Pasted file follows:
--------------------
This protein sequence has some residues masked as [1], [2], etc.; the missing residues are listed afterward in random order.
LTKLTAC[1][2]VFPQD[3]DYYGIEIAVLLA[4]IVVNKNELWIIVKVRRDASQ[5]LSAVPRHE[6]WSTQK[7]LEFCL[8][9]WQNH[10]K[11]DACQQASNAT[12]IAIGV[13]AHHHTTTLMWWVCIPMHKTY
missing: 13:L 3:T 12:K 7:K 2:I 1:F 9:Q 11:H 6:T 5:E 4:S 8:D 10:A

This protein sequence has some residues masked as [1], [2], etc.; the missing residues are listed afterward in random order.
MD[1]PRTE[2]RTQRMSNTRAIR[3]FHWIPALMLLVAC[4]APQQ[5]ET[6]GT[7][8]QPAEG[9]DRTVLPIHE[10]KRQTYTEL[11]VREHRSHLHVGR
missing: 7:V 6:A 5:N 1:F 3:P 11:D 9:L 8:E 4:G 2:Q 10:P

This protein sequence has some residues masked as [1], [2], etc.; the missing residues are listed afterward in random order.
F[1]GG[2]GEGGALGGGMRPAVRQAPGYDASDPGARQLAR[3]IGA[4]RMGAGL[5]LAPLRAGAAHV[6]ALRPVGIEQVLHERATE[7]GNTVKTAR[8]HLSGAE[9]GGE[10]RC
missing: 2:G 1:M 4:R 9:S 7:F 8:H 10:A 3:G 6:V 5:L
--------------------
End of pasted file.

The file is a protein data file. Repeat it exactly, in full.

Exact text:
This protein sequence has some residues masked as [1], [2], etc.; the missing residues are listed afterward in random order.
LTKLTAC[1][2]VFPQD[3]DYYGIEIAVLLA[4]IVVNKNELWIIVKVRRDASQ[5]LSAVPRHE[6]WSTQK[7]LEFCL[8][9]WQNH[10]K[11]DACQQASNAT[12]IAIGV[13]AHHHTTTLMWWVCIPMHKTY
missing: 13:L 3:T 12:K 7:K 2:I 1:F 9:Q 11:H 6:T 5:E 4:S 8:D 10:A

This protein sequence has some residues masked as [1], [2], etc.; the missing residues are listed afterward in random order.
MD[1]PRTE[2]RTQRMSNTRAIR[3]FHWIPALMLLVAC[4]APQQ[5]ET[6]GT[7][8]QPAEG[9]DRTVLPIHE[10]KRQTYTEL[11]VREHRSHLHVGR
missing: 7:V 6:A 5:N 1:F 3:P 11:D 9:L 8:E 4:G 2:Q 10:P

This protein sequence has some residues masked as [1], [2], etc.; the missing residues are listed afterward in random order.
F[1]GG[2]GEGGALGGGMRPAVRQAPGYDASDPGARQLAR[3]IGA[4]RMGAGL[5]LAPLRAGAAHV[6]ALRPVGIEQVLHERATE[7]GNTVKTAR[8]HLSGAE[9]GGE[10]RC
missing: 2:G 1:M 4:R 9:S 7:F 8:H 10:A 3:G 6:V 5:L